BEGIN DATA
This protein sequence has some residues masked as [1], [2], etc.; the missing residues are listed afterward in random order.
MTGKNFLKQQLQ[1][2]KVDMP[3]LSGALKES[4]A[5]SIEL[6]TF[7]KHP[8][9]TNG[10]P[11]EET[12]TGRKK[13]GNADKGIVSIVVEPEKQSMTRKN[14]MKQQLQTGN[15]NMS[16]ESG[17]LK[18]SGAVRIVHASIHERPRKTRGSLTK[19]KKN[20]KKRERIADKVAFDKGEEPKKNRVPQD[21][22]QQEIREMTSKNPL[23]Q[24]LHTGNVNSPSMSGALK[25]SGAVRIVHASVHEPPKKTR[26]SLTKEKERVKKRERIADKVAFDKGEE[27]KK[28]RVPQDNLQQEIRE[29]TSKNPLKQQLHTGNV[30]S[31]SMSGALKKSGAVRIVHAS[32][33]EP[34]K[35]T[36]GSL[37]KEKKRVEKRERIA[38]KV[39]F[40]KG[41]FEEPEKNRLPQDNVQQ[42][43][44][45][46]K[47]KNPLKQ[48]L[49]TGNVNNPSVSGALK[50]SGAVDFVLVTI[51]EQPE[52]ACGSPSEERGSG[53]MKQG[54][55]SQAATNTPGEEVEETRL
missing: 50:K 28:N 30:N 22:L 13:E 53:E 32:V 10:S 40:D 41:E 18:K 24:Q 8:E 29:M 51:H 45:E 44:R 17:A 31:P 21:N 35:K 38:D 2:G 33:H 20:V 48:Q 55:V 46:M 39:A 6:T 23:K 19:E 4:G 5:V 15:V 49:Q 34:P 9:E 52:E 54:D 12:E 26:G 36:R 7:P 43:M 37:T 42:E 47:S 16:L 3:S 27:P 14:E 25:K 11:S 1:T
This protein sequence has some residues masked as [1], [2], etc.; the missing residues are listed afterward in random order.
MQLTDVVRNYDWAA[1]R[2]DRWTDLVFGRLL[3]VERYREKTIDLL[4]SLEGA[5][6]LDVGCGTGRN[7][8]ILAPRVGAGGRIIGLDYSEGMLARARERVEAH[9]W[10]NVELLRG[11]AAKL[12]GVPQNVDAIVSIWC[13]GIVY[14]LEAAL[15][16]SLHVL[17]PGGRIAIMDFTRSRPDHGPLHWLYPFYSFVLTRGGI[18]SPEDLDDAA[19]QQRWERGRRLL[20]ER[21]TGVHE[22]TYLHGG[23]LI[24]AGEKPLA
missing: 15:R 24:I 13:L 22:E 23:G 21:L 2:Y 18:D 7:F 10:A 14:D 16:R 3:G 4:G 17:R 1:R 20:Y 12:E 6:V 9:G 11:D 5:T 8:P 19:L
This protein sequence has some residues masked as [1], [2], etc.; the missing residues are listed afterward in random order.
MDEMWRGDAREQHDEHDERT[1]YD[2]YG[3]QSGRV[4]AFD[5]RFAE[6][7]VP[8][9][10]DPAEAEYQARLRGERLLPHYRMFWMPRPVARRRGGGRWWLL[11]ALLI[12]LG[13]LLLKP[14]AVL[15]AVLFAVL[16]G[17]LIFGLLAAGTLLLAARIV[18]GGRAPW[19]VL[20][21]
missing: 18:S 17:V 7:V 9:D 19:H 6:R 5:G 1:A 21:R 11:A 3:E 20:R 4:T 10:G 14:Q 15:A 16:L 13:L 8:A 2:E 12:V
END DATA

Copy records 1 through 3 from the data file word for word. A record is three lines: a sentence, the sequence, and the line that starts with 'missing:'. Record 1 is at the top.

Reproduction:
This protein sequence has some residues masked as [1], [2], etc.; the missing residues are listed afterward in random order.
MTGKNFLKQQLQ[1][2]KVDMP[3]LSGALKES[4]A[5]SIEL[6]TF[7]KHP[8][9]TNG[10]P[11]EET[12]TGRKK[13]GNADKGIVSIVVEPEKQSMTRKN[14]MKQQLQTGN[15]NMS[16]ESG[17]LK[18]SGAVRIVHASIHERPRKTRGSLTK[19]KKN[20]KKRERIADKVAFDKGEEPKKNRVPQD[21][22]QQEIREMTSKNPL[23]Q[24]LHTGNVNSPSMSGALK[25]SGAVRIVHASVHEPPKKTR[26]SLTKEKERVKKRERIADKVAFDKGEE[27]KK[28]RVPQDNLQQEIRE[29]TSKNPLKQQLHTGNV[30]S[31]SMSGALKKSGAVRIVHAS[32][33]EP[34]K[35]T[36]GSL[37]KEKKRVEKRERIA[38]KV[39]F[40]KG[41]FEEPEKNRLPQDNVQQ[42][43][44][45][46]K[47]KNPLKQ[48]L[49]TGNVNNPSVSGALK[50]SGAVDFVLVTI[51]EQPE[52]ACGSPSEERGSG[53]MKQG[54][55]SQAATNTPGEEVEETRL
missing: 50:K 28:N 30:N 22:L 13:E 53:E 32:V 10:S 40:D 41:E 18:K 24:Q 8:E 29:M 51:H 45:E 44:R 17:A 31:P 21:N 35:K 38:D 2:G 33:H 20:V 48:Q 55:V 46:M 39:A 6:T 23:K 19:E 4:G 5:V 15:V 49:Q 34:P 9:E 52:E 54:D 12:E 26:G 36:R 7:P 43:M 37:T 42:E 47:S 16:L 3:S 27:P 14:E 25:K 11:S 1:T
This protein sequence has some residues masked as [1], [2], etc.; the missing residues are listed afterward in random order.
MQLTDVVRNYDWAA[1]R[2]DRWTDLVFGRLL[3]VERYREKTIDLL[4]SLEGA[5][6]LDVGCGTGRN[7][8]ILAPRVGAGGRIIGLDYSEGMLARARERVEAH[9]W[10]NVELLRG[11]AAKL[12]GVPQNVDAIVSIWC[13]GIVY[14]LEAAL[15][16]SLHVL[17]PGGRIAIMDFTRSRPDHGPLHWLYPFYSFVLTRGGI[18]SPEDLDDAA[19]QQRWERGRRLL[20]ER[21]TGVHE[22]TYLHGG[23]LI[24]AGEKPLA
missing: 15:R 24:I 13:L 22:E 23:G 21:L 2:Y 18:D 7:F 10:A 14:D 16:R 3:G 4:G 17:R 1:R 20:Y 12:E 6:V 9:G 11:D 5:T 8:P 19:L
This protein sequence has some residues masked as [1], [2], etc.; the missing residues are listed afterward in random order.
MDEMWRGDAREQHDEHDERT[1]YD[2]YG[3]QSGRV[4]AFD[5]RFAE[6][7]VP[8][9][10]DPAEAEYQARLRGERLLPHYRMFWMPRPVARRRGGGRWWLL[11]ALLI[12]LG[13]LLLKP[14]AVL[15]AVLFAVL[16]G[17]LIFGLLAAGTLLLAARIV[18]GGRAPW[19]VL[20][21]
missing: 18:S 17:V 7:V 9:D 19:H 6:R 5:G 1:A 21:R 11:A 3:E 20:R 4:T 10:G 14:Q 15:A 16:L 13:L 8:A 2:E 12:V